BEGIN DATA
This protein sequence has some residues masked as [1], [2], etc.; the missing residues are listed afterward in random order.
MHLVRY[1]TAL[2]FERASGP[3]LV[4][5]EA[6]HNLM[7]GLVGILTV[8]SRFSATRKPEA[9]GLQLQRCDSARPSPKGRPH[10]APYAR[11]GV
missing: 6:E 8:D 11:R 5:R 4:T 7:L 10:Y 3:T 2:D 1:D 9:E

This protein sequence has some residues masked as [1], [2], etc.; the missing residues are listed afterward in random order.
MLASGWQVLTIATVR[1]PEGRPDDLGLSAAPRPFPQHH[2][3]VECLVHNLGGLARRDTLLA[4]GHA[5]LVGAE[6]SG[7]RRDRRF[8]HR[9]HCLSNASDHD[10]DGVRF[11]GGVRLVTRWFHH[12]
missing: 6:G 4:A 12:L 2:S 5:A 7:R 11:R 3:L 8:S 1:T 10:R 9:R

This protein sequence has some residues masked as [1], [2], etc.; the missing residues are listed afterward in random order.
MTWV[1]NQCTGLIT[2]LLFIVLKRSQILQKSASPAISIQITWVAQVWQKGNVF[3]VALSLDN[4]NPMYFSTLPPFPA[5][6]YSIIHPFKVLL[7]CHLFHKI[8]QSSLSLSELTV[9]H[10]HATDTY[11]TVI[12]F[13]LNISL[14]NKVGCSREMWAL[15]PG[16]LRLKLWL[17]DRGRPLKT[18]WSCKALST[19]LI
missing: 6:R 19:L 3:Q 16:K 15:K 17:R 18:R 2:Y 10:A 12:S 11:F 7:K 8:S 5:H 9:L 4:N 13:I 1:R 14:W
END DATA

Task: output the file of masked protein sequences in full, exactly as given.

This protein sequence has some residues masked as [1], [2], etc.; the missing residues are listed afterward in random order.
MHLVRY[1]TAL[2]FERASGP[3]LV[4][5]EA[6]HNLM[7]GLVGILTV[8]SRFSATRKPEA[9]GLQLQRCDSARPSPKGRPH[10]APYAR[11]GV
missing: 6:E 8:D 11:R 5:R 4:T 7:L 10:Y 3:T 2:D 1:D 9:E

This protein sequence has some residues masked as [1], [2], etc.; the missing residues are listed afterward in random order.
MLASGWQVLTIATVR[1]PEGRPDDLGLSAAPRPFPQHH[2][3]VECLVHNLGGLARRDTLLA[4]GHA[5]LVGAE[6]SG[7]RRDRRF[8]HR[9]HCLSNASDHD[10]DGVRF[11]GGVRLVTRWFHH[12]
missing: 6:G 4:A 12:L 2:S 5:A 7:R 11:R 3:L 8:S 1:T 10:R 9:R

This protein sequence has some residues masked as [1], [2], etc.; the missing residues are listed afterward in random order.
MTWV[1]NQCTGLIT[2]LLFIVLKRSQILQKSASPAISIQITWVAQVWQKGNVF[3]VALSLDN[4]NPMYFSTLPPFPA[5][6]YSIIHPFKVLL[7]CHLFHKI[8]QSSLSLSELTV[9]H[10]HATDTY[11]TVI[12]F[13]LNISL[14]NKVGCSREMWAL[15]PG[16]LRLKLWL[17]DRGRPLKT[18]WSCKALST[19]LI
missing: 6:R 19:L 3:Q 16:K 15:K 17:R 18:R 2:Y 10:A 12:S 11:F 7:K 8:S 5:H 9:L 4:N 13:I 1:R 14:W